Kevin Gray is back with another question, this time about priors. His last led to the post “Was Fisher Wrong? Whether Or Not Statistical Models Are Needed.” (The answer was yes and no.)
Here’s his new one: “If our choice of priors substantially affects our coefficient estimates, this just means our sample was too small. After 25 years using Bayesian statistics, my answer is…”
Bruno De Finetti, as most of us know, shouted, in bold print and in Boomer all caps, PROBABILITY DOES NOT EXIST (ellipsis original):
PROBABILITY DOES NOT EXIST
The abandonment of superstitious beliefs about the existence of the Phlogiston, the Cosmic Ether, Absolute Space and Time, … or Fairies and Witches was an essential step along the road to scientific thinking. Probability, too, if regarded as something endowed with some kind of objective existence, is no less a misleading misconception, an illusory attempt to exteriorize or materialize our true probabilistic beliefs.
He was exactly perfectly beautifully succinctly correct in this.
True, there were many sad souls who did not believe him, and a scattering of kind folk who nodded along with him. But almost nobody understood him, not then, not now. If people had grasped the full implications of his simple statement, science wouldn’t be in the mess its in now.
Allow me to repeat: probability does not exist. If we knew this, really knew it, then we also would know it makes no sense to speak of “coefficient” or “parameter estimates”. Coefficients, a.k.a. parameters, are probability parameters, and since probability does not exist, neither do parameters, and since parameters do not exist, it makes no sense to speak of “estimating” them.
You cannot estimate what does not exist.
Believing we can, and therefore believing in probability, is what caused us to believe in our models, as if they were causal representations of Reality. This is why causal and semi-causal language about parameters (coefficients) saturates science discourse. It is all wrong.
Probability, like logic, is only a measure of uncertainty in propositions, given a set of assumptions. It is epistemic only. It has no physical existence; yes, I included the quantum world in this.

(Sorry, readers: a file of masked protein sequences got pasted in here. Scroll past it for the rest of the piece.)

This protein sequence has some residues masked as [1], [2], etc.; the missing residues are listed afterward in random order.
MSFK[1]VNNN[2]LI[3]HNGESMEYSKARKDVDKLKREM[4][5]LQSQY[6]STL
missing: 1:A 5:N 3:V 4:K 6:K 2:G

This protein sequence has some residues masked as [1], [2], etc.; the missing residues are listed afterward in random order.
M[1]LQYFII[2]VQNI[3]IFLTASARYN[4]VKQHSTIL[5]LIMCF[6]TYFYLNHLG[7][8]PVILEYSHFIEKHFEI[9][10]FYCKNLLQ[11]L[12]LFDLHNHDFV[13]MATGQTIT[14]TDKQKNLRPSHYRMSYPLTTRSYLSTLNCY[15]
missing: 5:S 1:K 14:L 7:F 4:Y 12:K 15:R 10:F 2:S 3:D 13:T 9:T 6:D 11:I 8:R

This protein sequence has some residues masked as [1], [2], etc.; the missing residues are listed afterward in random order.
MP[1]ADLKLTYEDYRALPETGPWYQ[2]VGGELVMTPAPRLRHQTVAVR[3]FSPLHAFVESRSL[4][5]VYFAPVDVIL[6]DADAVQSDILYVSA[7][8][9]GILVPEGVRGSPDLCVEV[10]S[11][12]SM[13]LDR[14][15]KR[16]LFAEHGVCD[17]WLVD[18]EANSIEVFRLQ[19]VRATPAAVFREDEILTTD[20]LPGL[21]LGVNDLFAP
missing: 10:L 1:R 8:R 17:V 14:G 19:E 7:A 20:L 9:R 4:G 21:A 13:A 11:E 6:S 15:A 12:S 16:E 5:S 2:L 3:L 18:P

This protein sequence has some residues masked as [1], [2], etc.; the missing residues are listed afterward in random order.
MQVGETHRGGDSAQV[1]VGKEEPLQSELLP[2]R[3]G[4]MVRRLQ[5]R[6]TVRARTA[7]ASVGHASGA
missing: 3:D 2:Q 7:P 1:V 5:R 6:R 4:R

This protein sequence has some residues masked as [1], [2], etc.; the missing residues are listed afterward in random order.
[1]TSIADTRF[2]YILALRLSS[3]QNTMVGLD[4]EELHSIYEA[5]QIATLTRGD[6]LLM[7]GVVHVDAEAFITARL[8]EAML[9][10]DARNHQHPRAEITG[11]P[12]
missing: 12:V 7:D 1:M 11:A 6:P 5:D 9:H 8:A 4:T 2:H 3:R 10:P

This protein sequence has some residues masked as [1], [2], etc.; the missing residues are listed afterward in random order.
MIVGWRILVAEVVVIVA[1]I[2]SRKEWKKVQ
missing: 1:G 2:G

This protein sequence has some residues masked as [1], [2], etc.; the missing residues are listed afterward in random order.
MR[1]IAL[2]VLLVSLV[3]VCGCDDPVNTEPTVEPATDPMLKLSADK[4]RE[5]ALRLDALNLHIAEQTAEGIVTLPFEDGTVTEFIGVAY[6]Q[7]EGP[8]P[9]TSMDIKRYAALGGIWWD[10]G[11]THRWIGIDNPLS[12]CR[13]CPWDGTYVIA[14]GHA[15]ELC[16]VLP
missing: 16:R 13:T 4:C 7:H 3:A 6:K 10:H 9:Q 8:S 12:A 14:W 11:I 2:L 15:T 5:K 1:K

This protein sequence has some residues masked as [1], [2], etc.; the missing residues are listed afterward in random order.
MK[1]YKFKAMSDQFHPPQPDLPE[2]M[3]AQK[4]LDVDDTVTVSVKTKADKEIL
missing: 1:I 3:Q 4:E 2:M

I haven’t forgot the question about priors, which is answered like this.
Almost everybody picks for their analysis a parameterized probability model. This model will be ad hoc, chosen for convenience or custom, or by some vague hand-waving hope in some central limit theorem, which is mistaken as proof that probability exists (even if this were so, it would only be at infinity, which will never be reached).
Nothing has more effect on the outcome of the analysis than this ad hoc model. Often, even the data is not as important as the ad hoc model. Change the ad hoc model, change the analysis.
Enter the Bayesians, who not only write down an ad hoc model, but realize they must specify other ad hoc models for the uncertainty in the parameters of that model. This is a step in the right direction, a promotion over frequentism, a theory which insists probability exists, and therefore parameters also exist.
Bayesians are almost always frequentists at heart, just as all frequentists cannot help but interpret their analyses as Bayesians. The reasons are that Bayesians are all first trained as frequentists, and frequentist theory is incoherent; rather, it is impossible to use it in a manner coherent with theory. If you doubt, just ask any frequentist how their interpretation of their confidence interval accords with theory.
Being frequentists at heart, Bayesians fret that picking a prior, as your question suggests, is “informative”; that is, its choice affects the answer. It does. So does, and in a larger way, choosing the ad hoc model. But fretting is not done in model choice for some reason.
Anyway, great efforts are spent showing how little influence the priors have. It’s well enough, in a completist sense, and there is some mathematical fun to be had. But it’s beside the point, and doesn’t help answering which is best.
Here is what the best prior is in all circumstances. The one that, given the ad hoc model, makes the best predictions.
That turns out to be the same answer as what makes the best model. Amazing.
Only not so amazing when you consider probability doesn’t exist, and the whole point of modeling is to quantify uncertainty in some observable. The point of modelling isn’t, and shouldn’t be but is, parameter “estimation”. Because you cannot estimate what does not exist.
In other words, and without going into the math which all who want to know already know, specify the ad hoc model and parameters and data, integrate out the parameters, and produce the so-called predictive probability distribution, i.e. the model, the complete whole model, the point of the exercise.